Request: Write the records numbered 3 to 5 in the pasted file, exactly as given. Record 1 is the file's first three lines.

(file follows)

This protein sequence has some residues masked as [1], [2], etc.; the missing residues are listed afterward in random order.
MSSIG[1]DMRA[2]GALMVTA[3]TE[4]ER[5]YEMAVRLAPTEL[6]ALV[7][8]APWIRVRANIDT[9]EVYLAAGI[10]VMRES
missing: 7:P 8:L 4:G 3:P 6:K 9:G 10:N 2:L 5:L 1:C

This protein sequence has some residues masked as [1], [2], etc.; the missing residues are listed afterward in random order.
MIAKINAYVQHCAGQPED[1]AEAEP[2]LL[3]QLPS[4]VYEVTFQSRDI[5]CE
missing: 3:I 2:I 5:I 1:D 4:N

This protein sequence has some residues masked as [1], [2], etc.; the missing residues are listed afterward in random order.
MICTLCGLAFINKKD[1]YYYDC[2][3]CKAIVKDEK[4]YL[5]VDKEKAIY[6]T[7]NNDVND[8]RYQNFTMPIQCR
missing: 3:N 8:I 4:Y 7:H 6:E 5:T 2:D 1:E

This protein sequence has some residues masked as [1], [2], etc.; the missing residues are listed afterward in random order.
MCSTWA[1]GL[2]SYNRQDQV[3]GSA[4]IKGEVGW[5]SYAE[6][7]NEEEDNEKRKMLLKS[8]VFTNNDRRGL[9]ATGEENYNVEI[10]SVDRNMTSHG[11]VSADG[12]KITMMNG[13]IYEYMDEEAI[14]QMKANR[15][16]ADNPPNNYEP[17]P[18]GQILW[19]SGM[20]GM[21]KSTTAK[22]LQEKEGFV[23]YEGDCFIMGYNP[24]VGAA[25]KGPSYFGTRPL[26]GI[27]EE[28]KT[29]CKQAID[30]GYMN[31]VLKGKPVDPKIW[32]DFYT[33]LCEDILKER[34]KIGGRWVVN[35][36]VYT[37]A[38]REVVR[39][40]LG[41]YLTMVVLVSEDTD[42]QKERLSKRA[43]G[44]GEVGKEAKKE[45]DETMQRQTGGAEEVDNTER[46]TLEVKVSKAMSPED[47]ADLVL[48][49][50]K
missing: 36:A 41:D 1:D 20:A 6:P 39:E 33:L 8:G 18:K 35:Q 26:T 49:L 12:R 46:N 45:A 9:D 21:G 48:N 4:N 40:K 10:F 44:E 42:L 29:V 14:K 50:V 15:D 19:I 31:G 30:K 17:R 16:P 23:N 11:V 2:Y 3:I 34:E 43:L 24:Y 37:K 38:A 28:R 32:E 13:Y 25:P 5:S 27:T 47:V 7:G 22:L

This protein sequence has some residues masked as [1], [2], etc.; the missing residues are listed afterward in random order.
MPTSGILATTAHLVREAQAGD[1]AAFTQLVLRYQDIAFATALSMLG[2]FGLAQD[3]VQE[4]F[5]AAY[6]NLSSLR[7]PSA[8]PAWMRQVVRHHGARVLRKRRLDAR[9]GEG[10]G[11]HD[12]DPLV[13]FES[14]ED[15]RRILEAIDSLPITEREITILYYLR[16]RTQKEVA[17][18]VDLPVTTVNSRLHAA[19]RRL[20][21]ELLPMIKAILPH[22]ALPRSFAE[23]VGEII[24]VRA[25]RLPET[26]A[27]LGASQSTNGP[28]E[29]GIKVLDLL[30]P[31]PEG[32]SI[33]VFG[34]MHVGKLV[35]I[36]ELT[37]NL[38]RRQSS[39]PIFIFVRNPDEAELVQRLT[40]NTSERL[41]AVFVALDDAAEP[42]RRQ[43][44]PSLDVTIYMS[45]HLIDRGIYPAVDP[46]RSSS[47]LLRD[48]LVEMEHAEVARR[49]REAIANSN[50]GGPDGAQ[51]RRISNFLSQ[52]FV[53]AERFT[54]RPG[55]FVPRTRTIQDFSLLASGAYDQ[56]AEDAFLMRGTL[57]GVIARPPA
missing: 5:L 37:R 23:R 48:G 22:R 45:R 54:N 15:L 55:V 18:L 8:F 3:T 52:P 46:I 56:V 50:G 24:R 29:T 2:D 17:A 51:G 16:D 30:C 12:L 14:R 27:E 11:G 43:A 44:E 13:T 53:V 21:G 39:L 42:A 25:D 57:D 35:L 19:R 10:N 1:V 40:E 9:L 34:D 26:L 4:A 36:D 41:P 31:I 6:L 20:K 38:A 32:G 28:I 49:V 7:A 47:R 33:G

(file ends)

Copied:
This protein sequence has some residues masked as [1], [2], etc.; the missing residues are listed afterward in random order.
MICTLCGLAFINKKD[1]YYYDC[2][3]CKAIVKDEK[4]YL[5]VDKEKAIY[6]T[7]NNDVND[8]RYQNFTMPIQCR
missing: 3:N 8:I 4:Y 7:H 6:E 5:T 2:D 1:E

This protein sequence has some residues masked as [1], [2], etc.; the missing residues are listed afterward in random order.
MCSTWA[1]GL[2]SYNRQDQV[3]GSA[4]IKGEVGW[5]SYAE[6][7]NEEEDNEKRKMLLKS[8]VFTNNDRRGL[9]ATGEENYNVEI[10]SVDRNMTSHG[11]VSADG[12]KITMMNG[13]IYEYMDEEAI[14]QMKANR[15][16]ADNPPNNYEP[17]P[18]GQILW[19]SGM[20]GM[21]KSTTAK[22]LQEKEGFV[23]YEGDCFIMGYNP[24]VGAA[25]KGPSYFGTRPL[26]GI[27]EE[28]KT[29]CKQAID[30]GYMN[31]VLKGKPVDPKIW[32]DFYT[33]LCEDILKER[34]KIGGRWVVN[35][36]VYT[37]A[38]REVVR[39][40]LG[41]YLTMVVLVSEDTD[42]QKERLSKRA[43]G[44]GEVGKEAKKE[45]DETMQRQTGGAEEVDNTER[46]TLEVKVSKAMSPED[47]ADLVL[48][49][50]K
missing: 36:A 41:D 1:D 20:A 6:P 39:E 33:L 8:G 18:K 35:Q 26:T 49:L 12:R 46:N 45:A 9:D 21:G 48:N 4:N 40:K 10:F 44:E 42:L 29:V 14:K 50:V 15:D 19:I 31:G 30:K 17:R 16:P 23:N 11:V 2:Y 3:I 34:E 43:L 24:Y 37:K 38:A 28:R 32:E 13:Y 25:P 5:S 27:T 47:V 7:G 22:L

This protein sequence has some residues masked as [1], [2], etc.; the missing residues are listed afterward in random order.
MPTSGILATTAHLVREAQAGD[1]AAFTQLVLRYQDIAFATALSMLG[2]FGLAQD[3]VQE[4]F[5]AAY[6]NLSSLR[7]PSA[8]PAWMRQVVRHHGARVLRKRRLDAR[9]GEG[10]G[11]HD[12]DPLV[13]FES[14]ED[15]RRILEAIDSLPITEREITILYYLR[16]RTQKEVA[17][18]VDLPVTTVNSRLHAA[19]RRL[20][21]ELLPMIKAILPH[22]ALPRSFAE[23]VGEII[24]VRA[25]RLPET[26]A[27]LGASQSTNGP[28]E[29]GIKVLDLL[30]P[31]PEG[32]SI[33]VFG[34]MHVGKLV[35]I[36]ELT[37]NL[38]RRQSS[39]PIFIFVRNPDEAELVQRLT[40]NTSERL[41]AVFVALDDAAEP[42]RRQ[43][44]PSLDVTIYMS[45]HLIDRGIYPAVDP[46]RSSS[47]LLRD[48]LVEMEHAEVARR[49]REAIANSN[50]GGPDGAQ[51]RRISNFLSQ[52]FV[53]AERFT[54]RPG[55]FVPRTRTIQDFSLLASGAYDQ[56]AEDAFLMRGTL[57]GVIARPPA
missing: 5:L 37:R 23:R 48:G 22:R 45:R 54:N 15:L 55:V 18:L 8:F 3:T 52:P 46:I 56:V 50:G 24:R 29:T 2:D 17:A 51:G 16:D 30:C 12:L 14:R 27:E 11:G 43:A 44:E 13:T 53:V 21:G 39:L 42:A 25:D 57:D 35:L 19:R 10:N 1:V 40:E 9:L 34:D 26:L 4:A 36:D 41:P 31:I 6:L 20:K 38:A 32:G 28:I 49:V 7:A 47:R 33:G